|ATM S.A. survey: a half of Polish firms have had problems with access to the Internet or power supply|
According to a survey carried out for ATM S.A., Polands largest data center operator, more than a half of firms have experienced problems with access to the Internet or power supply. As a result, 41% of firms have had to suspend or severely restrict their operations.
It doesnt affect me, the risk of disaster is small this opinion is shared by many businesspersons when asked about matters of security. After all, extreme weather conditions are rare in Poland, and the country is not a major target for cybercriminals. The fact that dangers nonetheless occur was made clear in March of this year. As a result of a fire on Warsaws Łazienkowski Bridge and damage to fiber-optic cables, many firms were left without access to the Internet for many hours. It turns out that situations of this type are an everyday occurrence in Polish business. More than one-half (54%) of managers surveyed by ATM S.A. admitted that their firms had experienced problems with access to the Internet or power supply, most of them (52%) in the past six months. Notably, in most cases these were not incidents lasting only for a short time. Only in 6% of cases did the fault persist for less than one hour. In 30% of cases it lasted for between one and two days, and in 10% of cases for even longer. As many as 41% of respondents said that in such circumstances their business had had to suspend or restrict its operations.
Situations like this generate losses, even if just due to inability to perform services and fulfill orders, while sometimes they also involve loss of data and damage to reputation, notes Tadeusz Czichon, CEO of ATM S.A. We live in an online age, with instant bank transfers, e-shopping and information available 24 hours a day. In such a situation a suspension of operations, even for just a few hours, may have disastrous results for any business, regardless of whether it is a bank, an estore or an accounting firm. Customers expect rapid contact and uninterrupted access to services. This applies regardless of the size of a business or the sector in which it operates, he adds.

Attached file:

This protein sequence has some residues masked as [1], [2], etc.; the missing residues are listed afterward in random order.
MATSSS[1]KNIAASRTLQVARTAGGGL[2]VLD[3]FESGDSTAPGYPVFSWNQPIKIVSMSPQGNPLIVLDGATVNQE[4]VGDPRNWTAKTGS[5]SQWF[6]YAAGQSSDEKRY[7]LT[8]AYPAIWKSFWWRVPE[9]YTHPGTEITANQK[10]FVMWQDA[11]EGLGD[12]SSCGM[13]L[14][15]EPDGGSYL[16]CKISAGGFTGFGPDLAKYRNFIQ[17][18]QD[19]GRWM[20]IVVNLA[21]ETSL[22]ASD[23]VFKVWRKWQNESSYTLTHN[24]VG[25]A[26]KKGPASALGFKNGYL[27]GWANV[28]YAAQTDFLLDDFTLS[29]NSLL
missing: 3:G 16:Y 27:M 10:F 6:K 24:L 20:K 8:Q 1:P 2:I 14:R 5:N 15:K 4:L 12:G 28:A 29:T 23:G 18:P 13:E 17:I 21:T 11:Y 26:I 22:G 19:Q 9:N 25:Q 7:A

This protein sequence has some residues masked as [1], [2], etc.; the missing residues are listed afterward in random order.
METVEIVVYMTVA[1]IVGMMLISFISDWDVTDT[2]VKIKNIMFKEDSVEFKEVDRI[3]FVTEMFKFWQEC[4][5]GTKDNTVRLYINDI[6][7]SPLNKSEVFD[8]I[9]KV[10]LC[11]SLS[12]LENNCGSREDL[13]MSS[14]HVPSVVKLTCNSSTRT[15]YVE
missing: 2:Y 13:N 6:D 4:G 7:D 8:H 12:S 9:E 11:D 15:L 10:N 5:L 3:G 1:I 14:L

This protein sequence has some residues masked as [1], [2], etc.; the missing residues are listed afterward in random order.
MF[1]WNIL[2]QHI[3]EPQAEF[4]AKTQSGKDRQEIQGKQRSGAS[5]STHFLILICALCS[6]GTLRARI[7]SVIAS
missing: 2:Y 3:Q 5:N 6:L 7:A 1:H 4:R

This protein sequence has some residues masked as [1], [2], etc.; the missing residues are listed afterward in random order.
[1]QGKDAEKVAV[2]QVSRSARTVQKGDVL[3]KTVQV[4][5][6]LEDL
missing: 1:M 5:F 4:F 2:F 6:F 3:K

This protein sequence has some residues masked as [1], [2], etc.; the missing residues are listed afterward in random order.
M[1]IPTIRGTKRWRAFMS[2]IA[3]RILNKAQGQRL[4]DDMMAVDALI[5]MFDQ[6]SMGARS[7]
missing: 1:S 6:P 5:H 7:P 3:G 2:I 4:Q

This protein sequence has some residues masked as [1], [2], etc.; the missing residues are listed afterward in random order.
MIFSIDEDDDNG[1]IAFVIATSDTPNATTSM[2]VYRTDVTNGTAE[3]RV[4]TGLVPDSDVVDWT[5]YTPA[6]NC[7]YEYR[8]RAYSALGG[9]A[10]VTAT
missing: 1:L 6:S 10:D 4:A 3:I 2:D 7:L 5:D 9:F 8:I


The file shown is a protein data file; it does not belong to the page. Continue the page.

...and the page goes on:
The companys research shows that problems result above all from firms low level of awareness. Although 78% of managers consider continuity of access to data to be an extremely important matter, as many as 75% of them are unfamiliar with the concept of Business Continuity Management. Almost as many, 64% of all respondents, are not aware of the concept of a backup office. The method of protection most often applied by companies is the use of UPS and the storage of data on local servers. Backup office services are used by only 17% of the firms surveyed.
This is not many, but over the past few years we have nevertheless seen a change for the better. Until recently the main customers for backup office services were those firms that are subject to a legal obligation to have emergency procedures in place. Although investment in security remains the domain of large corporations telecommunications companies, banks, financial institutions the area is coming to be of interest to smaller and smaller organizations, explains Jacek Krupa, Vice President of ATM S.A. Our backup office service is now also being used by firms that need just a few working positions, or a dozen or so, and not necessarily hundreds. Interestingly, our first deployment of a backup office in connection with an actual emergency at the customers main office was carried out not for an international corporation, but for a medium-sized firm, he points out.